Iconic Detroit bassist, Ralphe Armstrong, told the Detroit Free Press that “Geri Allen was the female Herbie Hancock on the piano”. He said he knew Allen from the age of 14 years old when they were students at Cass Technical High School – a school with a legacy as a hotbed for Jazz talent. “She played with the greatest Jazz artists and she also used the same rhythm section Miles Davis used –  fellow Cass Tech grad and bassist Ron Carter and Tony Williams” – two of the most influential and celebrated musicians in Jazz.  “For that rhythm section to play with you”, says Armstrong, “you’ve got to be one of the elites”.










Ms. Allen had a very prolific career which includes an impressive discography of having appeared on over 150 recordings and performing with a diverse list of legendary artists from Charlie Haden, Paul Motian, Buster Williams, Don Cherry, Bobby Hutcherson and Wayne Shorter to Kenny Garrett, Ornette Coleman, Vernon Reid, James Carter, Meshell Ndegeocello, Cassandra Wilson, Carl Craig and her husband, trumpeter Wallace Roney.



She was also a loyal contributor to the Detroit music community and played and recorded with some of its most creative, contemporary artists including Rayse Biggs, Robin Eubanks, Wendell Harrison, Dave McMurray, Jaribu Shahid, Tani Tabbal, Shahida Nuralah, Sadiq Bey and many others. For a complete list of her recordings and those she’s performed with go to



Besides being a pianist, composer, performer, wife and mother, Ms. Allen was an educator and was an Associate Professor of Jazz & Contemporary Improvisation at the School Of Music Theatre & Dance, at the University of Michigan, and as of 2013, had been Associate Professor of Music and Director of Jazz Studies at the University of Pittsburgh.



Her extensive Classical and Jazz training and degree in Ethnomusicology were evident in her music and playing virtuosity.
She was a true piano master whose style was characterized by an immense understanding of the piano itself. It was commonplace for her to ornament her performances with long, intricate arpeggios that spanned with width of the keyboard. She would also utilize her knowledge of world music by playing repeated dance-like rhythmic figures and scales and modes quoting various cultures around the world – giving her work a reason to listen more closely. She was like great chef who knew the perfect way to season a dish.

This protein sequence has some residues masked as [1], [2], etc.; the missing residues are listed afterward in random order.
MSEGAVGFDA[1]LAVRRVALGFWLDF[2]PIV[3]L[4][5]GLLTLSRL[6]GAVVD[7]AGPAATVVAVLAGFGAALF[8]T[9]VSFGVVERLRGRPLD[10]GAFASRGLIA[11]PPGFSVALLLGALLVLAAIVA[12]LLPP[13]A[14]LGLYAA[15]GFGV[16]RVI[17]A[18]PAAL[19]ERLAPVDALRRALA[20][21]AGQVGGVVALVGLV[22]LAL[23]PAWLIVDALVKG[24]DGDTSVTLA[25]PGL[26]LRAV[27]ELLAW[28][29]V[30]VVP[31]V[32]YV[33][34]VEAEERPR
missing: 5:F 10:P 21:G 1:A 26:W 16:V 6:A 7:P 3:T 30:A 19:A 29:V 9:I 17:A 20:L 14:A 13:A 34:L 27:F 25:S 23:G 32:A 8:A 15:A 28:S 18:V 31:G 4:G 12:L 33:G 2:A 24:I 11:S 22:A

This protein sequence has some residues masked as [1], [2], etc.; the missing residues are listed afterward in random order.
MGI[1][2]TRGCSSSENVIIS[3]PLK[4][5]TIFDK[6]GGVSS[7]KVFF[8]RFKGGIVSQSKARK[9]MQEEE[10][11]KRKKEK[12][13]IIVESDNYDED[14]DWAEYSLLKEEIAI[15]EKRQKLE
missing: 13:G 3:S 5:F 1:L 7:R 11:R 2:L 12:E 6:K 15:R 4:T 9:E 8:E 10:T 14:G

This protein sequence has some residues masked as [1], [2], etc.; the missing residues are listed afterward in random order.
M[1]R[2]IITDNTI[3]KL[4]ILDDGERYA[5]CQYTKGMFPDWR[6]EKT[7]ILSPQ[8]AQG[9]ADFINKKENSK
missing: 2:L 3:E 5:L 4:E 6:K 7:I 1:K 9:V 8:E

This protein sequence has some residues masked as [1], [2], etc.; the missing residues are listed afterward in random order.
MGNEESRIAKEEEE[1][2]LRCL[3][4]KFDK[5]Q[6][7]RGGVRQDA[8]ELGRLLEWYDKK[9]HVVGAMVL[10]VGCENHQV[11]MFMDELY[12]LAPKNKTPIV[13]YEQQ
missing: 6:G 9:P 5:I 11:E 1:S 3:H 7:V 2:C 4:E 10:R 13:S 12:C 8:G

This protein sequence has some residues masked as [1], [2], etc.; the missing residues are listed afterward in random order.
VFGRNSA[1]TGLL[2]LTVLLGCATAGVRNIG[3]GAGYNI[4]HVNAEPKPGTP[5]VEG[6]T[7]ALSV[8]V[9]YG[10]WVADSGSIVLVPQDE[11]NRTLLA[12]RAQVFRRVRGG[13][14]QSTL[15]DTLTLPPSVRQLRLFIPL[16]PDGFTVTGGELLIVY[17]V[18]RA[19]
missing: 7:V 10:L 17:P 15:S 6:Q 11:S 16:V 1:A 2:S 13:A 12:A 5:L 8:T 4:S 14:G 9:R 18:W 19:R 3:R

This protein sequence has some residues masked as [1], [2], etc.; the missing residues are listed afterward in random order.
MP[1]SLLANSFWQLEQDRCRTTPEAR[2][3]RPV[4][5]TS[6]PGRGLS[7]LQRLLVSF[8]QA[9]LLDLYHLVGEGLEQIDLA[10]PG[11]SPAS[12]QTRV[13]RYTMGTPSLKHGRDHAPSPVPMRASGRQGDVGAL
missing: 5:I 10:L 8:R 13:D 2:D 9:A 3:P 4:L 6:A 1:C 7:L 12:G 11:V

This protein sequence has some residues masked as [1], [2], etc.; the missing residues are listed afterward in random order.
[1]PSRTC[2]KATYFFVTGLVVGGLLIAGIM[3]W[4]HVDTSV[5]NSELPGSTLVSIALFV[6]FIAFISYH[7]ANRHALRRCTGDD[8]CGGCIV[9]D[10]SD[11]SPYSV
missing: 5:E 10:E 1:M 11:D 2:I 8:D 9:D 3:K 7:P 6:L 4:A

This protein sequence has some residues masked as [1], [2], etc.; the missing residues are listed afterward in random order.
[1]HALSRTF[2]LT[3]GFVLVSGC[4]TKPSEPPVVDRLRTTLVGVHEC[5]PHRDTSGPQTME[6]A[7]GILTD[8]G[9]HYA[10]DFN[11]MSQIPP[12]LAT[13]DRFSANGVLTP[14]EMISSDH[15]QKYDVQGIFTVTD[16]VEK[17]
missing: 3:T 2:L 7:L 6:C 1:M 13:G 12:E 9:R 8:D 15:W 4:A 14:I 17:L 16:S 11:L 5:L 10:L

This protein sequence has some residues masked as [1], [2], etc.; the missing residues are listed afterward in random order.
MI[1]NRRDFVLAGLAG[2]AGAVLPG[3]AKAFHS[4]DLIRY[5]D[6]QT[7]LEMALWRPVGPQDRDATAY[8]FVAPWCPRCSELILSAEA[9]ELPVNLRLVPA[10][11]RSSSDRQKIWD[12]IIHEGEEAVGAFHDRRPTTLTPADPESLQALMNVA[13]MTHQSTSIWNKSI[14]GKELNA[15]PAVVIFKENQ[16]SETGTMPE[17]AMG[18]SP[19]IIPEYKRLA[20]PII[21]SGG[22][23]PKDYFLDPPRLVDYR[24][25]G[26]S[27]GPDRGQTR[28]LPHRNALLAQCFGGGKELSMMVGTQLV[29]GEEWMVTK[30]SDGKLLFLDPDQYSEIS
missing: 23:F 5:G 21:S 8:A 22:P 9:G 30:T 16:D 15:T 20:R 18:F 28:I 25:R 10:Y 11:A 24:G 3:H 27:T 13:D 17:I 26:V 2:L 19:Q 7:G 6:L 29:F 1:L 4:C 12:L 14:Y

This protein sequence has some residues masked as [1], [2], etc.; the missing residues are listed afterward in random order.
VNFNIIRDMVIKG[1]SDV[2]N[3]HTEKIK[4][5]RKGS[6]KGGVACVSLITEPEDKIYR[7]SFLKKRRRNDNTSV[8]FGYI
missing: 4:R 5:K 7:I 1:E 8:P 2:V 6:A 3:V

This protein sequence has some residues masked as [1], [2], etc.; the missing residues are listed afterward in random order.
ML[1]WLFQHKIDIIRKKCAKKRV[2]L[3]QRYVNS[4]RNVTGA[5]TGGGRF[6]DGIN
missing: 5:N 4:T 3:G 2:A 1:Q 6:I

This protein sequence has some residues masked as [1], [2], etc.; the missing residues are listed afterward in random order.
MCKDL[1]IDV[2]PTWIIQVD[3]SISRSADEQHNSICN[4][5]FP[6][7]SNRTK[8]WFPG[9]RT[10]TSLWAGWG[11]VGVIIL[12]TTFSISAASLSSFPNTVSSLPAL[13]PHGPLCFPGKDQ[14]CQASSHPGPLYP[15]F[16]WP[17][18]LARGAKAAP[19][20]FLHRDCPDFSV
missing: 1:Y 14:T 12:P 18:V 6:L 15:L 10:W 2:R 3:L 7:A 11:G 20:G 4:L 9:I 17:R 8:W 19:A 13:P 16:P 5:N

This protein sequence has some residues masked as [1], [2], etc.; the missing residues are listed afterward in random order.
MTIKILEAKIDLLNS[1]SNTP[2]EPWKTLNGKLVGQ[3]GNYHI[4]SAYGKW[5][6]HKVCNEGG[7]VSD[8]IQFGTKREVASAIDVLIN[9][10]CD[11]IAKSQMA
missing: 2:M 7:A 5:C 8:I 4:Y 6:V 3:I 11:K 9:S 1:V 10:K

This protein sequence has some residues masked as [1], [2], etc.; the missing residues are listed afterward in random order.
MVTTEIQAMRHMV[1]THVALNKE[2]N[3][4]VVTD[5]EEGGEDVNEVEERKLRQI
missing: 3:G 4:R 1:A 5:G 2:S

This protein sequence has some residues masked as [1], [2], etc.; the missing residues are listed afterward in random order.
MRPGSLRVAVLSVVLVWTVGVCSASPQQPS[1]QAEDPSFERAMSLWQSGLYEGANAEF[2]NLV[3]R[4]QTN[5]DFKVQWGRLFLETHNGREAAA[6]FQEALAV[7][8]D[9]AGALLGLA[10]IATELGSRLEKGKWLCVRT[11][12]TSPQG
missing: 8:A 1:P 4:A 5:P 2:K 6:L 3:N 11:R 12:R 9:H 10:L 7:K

During the past few years she primarily performed with her group, the ACS Trio,  which included drummer Terri Lyne Carrington, and bassist Esperanza Spalding.  We’re sorry to miss hearing Ms. Allen at the Detroit Jazz Festival again this Labor Day weekend. She and her trio, were invited participate in one of Wayne Shorter’s special artist collaborations. Shorter is the festival’s Artist In Residence for 2017. The quintet was also supposed to include keyboardist Leo Genovese.




The ACS Trio performing at the 2013 Portland Jazz Festival.

Photo: Brent Wojahn, The Oregonian


During our nearly three years of doing the Jazz Notes blog, we mentioned Geri Allen many times, whether it was our piece on the famous grads from Cass Tech, or our blog on Women in Jazz. Here’s an excerpt from last year’s birthday tribute where we shared a quote from her describing her many accomplishments in her own words:



“I am a pianist/composer/educator, Guggenheim Fellow, and new Director of Jazz Studies at the University of Pittsburgh. I received the very first Lady of Soul Award for jazz, and was also the first woman, and youngest person to receive the Danish “Jazz Par Prize.” My work is featured in The Lisa Gay Hamilton Peabody Award winning film, Beah: A Black Woman Speaks, and on Andy Bey’s Grammy nominated American Song.



“I received an NAACP Image Award nomination in 2011 and also performed in A Theatrical & Musical Celebration Honoring Dr. Martin Luther King Jr., MLK: A Monumental Life, for the statue unveiling in Washington, D.C.  I served as musical director for the Mary Lou Williams Collective.


I released a series of solo piano driven recordings between 2008 and 2013: Flying Toward The Sound, A Child Is Born, and Grand River Crossings. The New Jersey Symphony Orchestra, under the direction of Maestro Jacques Lacombe, commissioned Stones and Streams, an original work to commemorate the 50th Anniversary of Dr. Martin Luther King Jr.’s “I Have a Dream” speech. Stones and Streams was performed as a part of the NJSO’s Gala Celebration in September 2013. Since that time my compositions have been featured on two Grammy Winning CD’s by Terri Lyne Carrington and Dianne Reeves, and I continue to teach, perform and compose.”